More than half of the world’s 236 million COVID patients can expect to suffer from “long haul” type symptoms for up to six months, according to researchers at Penn State College of Medicine. A study by the authors published in the Journal of the American Medical Association on Wednesday relied on dozens of reports published worldwide on unvaccinated COVID-19 patients who recovered from the illness. The researchers looked at each patient’s condition at three separate points: one month after recovery, two to five months later, and six months or later.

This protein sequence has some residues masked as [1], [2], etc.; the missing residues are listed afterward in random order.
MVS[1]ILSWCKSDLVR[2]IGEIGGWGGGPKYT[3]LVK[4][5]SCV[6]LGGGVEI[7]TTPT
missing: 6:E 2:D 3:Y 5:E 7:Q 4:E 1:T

They found that more than half of the patients still had symptoms up to six months after recovery, including neurological issues, lung abnormalities, and cardiovascular issues like heart palpitations and chest pain. Others suffered hair loss or skin rashes, some had digestive issues. “The burden of poor health in COVID-19 survivors is overwhelming,” Dr. Paddy Ssentongo, one of the study’s lead researchers, said in a statement. “One’s battle with COVID doesn’t end with recovery from the acute infection.” It remains unclear how or why COVID-19 symptoms can linger in those who have recovered, but the researchers say their findings show a crucial need for health-care systems to prepare for an influx of long haulers.